- “DOUGLASS: Martin Luther King, ‘I Have a Dream,” 28 August 1963.” DOUGLASS | Martin Luther King, “I Have a Dream,” 28 August 1963, hrlibrary.umn.edu/education/lutherspeech.html.
- Holzer, Harry J. “Why Are Employment Rates so Low among Black Men?” Brookings, Brookings, 5 Mar. 2021, www.brookings.edu/research/why-are-employment-rates-so-low-among-black-men/.
- Reuel Schiller, Mourning King: The Civil Rights Movement and the Fight for Economic Justice, 27 New Lab. F. 12 (2018). Available at: https://repository.uchastings.edu/faculty_scholarship/1710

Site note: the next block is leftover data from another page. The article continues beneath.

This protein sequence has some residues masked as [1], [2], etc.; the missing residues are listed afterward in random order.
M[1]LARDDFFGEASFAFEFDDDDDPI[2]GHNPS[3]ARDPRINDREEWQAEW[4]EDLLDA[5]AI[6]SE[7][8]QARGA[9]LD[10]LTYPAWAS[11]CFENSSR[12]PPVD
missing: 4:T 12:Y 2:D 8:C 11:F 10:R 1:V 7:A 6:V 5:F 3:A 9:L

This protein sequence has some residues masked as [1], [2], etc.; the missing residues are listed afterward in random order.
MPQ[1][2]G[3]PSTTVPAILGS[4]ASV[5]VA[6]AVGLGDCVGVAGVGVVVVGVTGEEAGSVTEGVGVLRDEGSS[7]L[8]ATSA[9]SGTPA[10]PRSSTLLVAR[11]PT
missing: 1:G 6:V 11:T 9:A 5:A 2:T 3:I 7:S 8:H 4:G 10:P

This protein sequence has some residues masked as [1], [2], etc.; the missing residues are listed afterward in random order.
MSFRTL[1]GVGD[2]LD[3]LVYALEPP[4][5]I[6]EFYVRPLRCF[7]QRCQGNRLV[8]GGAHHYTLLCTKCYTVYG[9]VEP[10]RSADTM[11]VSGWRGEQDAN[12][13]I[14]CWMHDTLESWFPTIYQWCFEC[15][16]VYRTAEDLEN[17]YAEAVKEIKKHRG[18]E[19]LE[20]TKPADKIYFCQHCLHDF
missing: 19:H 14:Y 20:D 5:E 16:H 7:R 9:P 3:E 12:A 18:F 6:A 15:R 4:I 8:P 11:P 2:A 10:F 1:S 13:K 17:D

- Stephen Miller, CEBS. “Black Workers Still Earn Less than Their White Counterparts.” SHRM, SHRM, 7 Aug. 2020, www.shrm.org/resourcesandtools/hr-topics/compensation/pages/racial-wage-gaps-persistence-poses-challenge.aspx.
- “Where Do We Go From Here?” Plough, www.plough.com/en/topics/justice/social-justice/where-do-we-go-from-here.